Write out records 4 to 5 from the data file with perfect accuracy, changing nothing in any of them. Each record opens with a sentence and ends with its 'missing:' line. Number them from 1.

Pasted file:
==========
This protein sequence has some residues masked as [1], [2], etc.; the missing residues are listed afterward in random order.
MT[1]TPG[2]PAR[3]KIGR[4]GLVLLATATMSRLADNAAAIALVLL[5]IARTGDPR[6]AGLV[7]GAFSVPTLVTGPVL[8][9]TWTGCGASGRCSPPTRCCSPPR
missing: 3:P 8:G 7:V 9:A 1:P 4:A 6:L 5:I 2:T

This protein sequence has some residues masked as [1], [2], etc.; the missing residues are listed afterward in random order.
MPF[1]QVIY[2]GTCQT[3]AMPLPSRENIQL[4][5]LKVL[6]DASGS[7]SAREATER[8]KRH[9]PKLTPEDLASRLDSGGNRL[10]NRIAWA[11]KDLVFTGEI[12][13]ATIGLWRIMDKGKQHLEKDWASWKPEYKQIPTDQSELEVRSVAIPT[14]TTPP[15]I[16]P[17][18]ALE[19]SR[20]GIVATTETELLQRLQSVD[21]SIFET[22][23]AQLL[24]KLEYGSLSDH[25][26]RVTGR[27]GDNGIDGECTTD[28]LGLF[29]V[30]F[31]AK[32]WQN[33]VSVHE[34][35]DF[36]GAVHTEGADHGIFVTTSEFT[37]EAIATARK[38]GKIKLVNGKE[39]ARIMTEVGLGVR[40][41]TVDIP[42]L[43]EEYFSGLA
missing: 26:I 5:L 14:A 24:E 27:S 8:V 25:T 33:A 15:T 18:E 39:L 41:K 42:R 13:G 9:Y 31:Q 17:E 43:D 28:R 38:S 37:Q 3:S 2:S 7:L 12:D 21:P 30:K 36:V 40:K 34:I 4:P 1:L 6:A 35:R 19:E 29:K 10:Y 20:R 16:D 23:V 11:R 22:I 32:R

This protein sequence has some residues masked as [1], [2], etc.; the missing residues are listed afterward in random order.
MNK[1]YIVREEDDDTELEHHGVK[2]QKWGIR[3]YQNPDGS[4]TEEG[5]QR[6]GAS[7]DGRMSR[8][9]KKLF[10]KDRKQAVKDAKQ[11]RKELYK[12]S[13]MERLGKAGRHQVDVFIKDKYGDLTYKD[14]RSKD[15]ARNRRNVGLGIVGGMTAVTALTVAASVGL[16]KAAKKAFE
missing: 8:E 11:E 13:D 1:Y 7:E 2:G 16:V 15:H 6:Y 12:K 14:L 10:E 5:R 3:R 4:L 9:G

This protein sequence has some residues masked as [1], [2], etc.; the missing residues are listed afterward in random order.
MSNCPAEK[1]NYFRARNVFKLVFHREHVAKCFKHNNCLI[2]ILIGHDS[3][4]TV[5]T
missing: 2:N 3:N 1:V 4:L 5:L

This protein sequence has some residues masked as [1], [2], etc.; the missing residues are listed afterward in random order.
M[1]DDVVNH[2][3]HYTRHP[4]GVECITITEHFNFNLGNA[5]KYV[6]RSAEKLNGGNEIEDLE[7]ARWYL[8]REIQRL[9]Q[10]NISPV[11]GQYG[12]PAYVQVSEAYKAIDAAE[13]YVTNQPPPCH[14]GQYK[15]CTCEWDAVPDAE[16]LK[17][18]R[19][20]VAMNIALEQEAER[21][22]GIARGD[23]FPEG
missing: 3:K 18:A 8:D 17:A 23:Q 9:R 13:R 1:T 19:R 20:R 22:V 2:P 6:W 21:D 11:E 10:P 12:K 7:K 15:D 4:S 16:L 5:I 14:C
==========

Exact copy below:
This protein sequence has some residues masked as [1], [2], etc.; the missing residues are listed afterward in random order.
MSNCPAEK[1]NYFRARNVFKLVFHREHVAKCFKHNNCLI[2]ILIGHDS[3][4]TV[5]T
missing: 2:N 3:N 1:V 4:L 5:L

This protein sequence has some residues masked as [1], [2], etc.; the missing residues are listed afterward in random order.
M[1]DDVVNH[2][3]HYTRHP[4]GVECITITEHFNFNLGNA[5]KYV[6]RSAEKLNGGNEIEDLE[7]ARWYL[8]REIQRL[9]Q[10]NISPV[11]GQYG[12]PAYVQVSEAYKAIDAAE[13]YVTNQPPPCH[14]GQYK[15]CTCEWDAVPDAE[16]LK[17][18]R[19][20]VAMNIALEQEAER[21][22]GIARGD[23]FPEG
missing: 3:K 18:A 8:D 17:A 23:Q 9:R 13:R 1:T 19:R 20:R 22:V 2:P 6:W 21:D 11:E 10:P 12:K 7:K 15:D 4:S 16:L 5:I 14:C